There’s an old (and, very likely NSFW) joke that’s the subject of today’s post; we’ll call it “Two Bulls On The Hill, ” and it goes like this:

There are two bulls standing on a hill overlooking a pasture full of cows. The younger bull, eager, but lacking experience, says to the old bull “Hey, let’s run down there and f@#k ourselves a cow.” The old bull, who has spent season after season in this pasture, turns to the younger bull, chuckles, and replies “Nah, how about we walk down there, and f@#k them all.”

Now, anyone who’s ever heard me speak at a seminar, or who’s scheduled a consult with me, knows I’m a BIG FAN of analogies. They’re a great way to take a big and complex idea and break it down into something more manageable.  At Generations Beyond, not a week goes by without the phone at the studio ringing, and on the other end is a client who’s just “heard of a trick” or “found a great tactic” to increase their rankings within Google.
With the recent headlines  about Google’s “massive update,” and the way it punishes those it labels as “cheats,” (JC Penny is an excellent example of a company that was swatted down in the ranks for violating Google’s sense of “fair play”) we feel it’s a good time to reiterate the fact that Google does have a method to its madness. Google’s stated goal (aside from “Do No Evil”) is to sift through every corner of the Internet and find the most important, relevant Web sites and to deliver those results to the Google user. It’s simple, if your Google searches end up giving you irrelevant, or useless results, you’re going to stop using Google. It’s in their best interest to ensure that the people they label as “cheats” aka Black Hat Service Providers (or what some clients or “young bulls” in the story would consider providers of hot SEO “tips”) fail. It may not happen today, or even tomorrow, but sooner rather than later, the company that you’re paying good money to in order to “cheat” Google is going to be discovered and those “hot” tips will go ice cold in a hurry. A good rule of thumb for “tips” like these is that by the time they trickle down through the grapevine, it’s not going to be long before Google shuts them down.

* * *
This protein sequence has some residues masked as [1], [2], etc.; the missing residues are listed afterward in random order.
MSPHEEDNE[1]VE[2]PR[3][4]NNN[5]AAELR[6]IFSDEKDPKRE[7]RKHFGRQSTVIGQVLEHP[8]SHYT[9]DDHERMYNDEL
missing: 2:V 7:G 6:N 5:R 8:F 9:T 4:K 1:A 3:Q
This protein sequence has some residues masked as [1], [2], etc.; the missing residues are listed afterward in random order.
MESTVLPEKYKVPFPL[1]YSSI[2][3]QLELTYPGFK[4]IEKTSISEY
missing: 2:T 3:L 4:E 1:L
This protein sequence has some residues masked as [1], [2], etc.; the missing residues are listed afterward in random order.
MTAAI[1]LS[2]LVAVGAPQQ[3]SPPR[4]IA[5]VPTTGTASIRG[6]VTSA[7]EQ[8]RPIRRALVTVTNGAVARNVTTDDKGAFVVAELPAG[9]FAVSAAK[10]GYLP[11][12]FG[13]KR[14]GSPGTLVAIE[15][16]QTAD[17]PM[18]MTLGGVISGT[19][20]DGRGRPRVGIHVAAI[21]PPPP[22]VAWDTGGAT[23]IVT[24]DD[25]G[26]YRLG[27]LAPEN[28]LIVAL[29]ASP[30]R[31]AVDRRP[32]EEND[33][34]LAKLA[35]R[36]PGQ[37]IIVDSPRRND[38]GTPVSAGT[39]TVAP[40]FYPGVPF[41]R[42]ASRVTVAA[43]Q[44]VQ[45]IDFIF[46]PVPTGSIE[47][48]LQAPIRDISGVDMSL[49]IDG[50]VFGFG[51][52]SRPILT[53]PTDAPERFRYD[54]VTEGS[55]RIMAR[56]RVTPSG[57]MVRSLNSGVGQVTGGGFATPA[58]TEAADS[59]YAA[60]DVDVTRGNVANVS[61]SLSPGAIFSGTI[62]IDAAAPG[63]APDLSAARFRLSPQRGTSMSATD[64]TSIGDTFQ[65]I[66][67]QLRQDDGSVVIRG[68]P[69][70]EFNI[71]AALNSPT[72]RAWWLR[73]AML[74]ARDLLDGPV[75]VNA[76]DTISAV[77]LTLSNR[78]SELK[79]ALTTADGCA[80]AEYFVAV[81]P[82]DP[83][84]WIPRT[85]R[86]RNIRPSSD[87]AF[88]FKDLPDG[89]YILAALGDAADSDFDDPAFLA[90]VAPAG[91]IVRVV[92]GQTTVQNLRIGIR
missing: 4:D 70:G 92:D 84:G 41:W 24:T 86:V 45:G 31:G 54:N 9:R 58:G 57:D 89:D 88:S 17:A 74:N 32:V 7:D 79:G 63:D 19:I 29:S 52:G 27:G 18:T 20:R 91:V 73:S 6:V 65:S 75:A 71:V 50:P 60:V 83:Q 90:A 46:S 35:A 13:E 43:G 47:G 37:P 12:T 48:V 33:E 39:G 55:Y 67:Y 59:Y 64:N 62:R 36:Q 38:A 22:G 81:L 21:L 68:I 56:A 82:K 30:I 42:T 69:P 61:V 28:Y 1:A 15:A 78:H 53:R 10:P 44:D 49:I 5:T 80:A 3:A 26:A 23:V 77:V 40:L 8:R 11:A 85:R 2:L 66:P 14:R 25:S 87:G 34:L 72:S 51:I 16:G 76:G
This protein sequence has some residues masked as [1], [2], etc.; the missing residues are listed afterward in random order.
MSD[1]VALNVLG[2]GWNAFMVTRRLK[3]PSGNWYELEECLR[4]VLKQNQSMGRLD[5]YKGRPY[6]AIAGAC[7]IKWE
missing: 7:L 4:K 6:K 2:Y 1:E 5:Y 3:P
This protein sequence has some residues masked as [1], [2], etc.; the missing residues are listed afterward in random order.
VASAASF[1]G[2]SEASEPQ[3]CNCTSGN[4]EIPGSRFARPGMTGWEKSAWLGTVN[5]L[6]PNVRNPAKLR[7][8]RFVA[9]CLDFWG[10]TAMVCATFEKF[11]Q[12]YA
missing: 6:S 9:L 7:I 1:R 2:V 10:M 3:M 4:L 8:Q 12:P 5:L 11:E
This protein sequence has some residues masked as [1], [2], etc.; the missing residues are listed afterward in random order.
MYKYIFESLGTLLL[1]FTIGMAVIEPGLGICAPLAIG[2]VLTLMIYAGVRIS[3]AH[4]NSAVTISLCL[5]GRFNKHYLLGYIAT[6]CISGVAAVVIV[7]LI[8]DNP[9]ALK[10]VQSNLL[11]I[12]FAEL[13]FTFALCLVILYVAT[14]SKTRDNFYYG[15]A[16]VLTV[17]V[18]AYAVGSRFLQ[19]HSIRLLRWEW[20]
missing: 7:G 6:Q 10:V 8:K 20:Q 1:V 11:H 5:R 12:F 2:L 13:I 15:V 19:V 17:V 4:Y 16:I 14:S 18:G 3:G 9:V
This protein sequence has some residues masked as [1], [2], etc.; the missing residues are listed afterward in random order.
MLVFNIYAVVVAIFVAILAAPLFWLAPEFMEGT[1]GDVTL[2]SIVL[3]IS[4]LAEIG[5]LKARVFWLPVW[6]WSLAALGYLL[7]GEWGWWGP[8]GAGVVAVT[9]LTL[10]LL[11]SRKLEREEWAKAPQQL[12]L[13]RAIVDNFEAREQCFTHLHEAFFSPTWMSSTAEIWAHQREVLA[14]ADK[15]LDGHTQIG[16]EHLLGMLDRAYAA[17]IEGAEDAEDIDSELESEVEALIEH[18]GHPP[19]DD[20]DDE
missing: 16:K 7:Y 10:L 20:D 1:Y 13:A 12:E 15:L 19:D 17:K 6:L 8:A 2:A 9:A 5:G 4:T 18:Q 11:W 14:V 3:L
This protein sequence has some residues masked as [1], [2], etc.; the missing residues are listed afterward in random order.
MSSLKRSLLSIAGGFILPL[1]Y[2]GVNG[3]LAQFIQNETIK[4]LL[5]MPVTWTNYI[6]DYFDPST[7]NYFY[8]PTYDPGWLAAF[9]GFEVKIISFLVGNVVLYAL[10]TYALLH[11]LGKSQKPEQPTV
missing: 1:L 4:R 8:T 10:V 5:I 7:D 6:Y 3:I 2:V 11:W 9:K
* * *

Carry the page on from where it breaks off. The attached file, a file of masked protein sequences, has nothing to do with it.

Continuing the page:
This takes us back to our bovine buddies on the hill.  As the old bull in the story had clearly learned, slow and steady wins the race. Rather than rush out and try to steal a small success, it’s almost always better to take a steady and focused approach to your goal. In almost every facet of life, and certainly in every facet of growing your business, this is what will reap the greatest rewards. This is what our  philosophy relating to SEO is built upon. The slow, steady and quality growth of your website, with new, and quality content, is THE key to building a solid search ranking over time with Google. Sure, the young bull in all of us wants to run to the finish line and reap the immediate benefits, it behooves us (no pun intended) to take a step back, survey the pasture, and know that with experience comes knowledge, and a little planning, and a little finesse, will always garner the best rewards.

2 Answers

  1. I have to say that while I totally agree with doing it right and digging in for the long haul is important, there needs to be a balance.
    In some cases what most refer to as short cuts really are refined tactics that garnish real results. In most cases the answer is in the middle, a kinda of half half.
    Regardless Good thought.

  2. Rick McElroy says:

    Websites and their related functions and content are living breathing animals that require tender loving care, consistency and most of all constant change to keep them interesting.

    The long haul….organic returns can be balanced with ad words, PPC, Landing pages, videos etc…for the quick hit when getting started or re-branding. However the long haul organic methodology, links and analyzing relevant content with respect to your target audience and what they ACTUALLY search…is just simply constant work and attention that yields the best results.

    Finding a team who “gets your value prop” AND vision and who can then articulate that in content, graphics, call to actions, colors, navigation….requires more than a quick hit. It takes time and a true relationship.

    Case in point….anyone can slap up a website with Wix and sell “used cars” and come up on page 4,234,976 in a search.

    But it takes a team to launch a vision – “Grandpa must sell his garaged 72 Charger” website.

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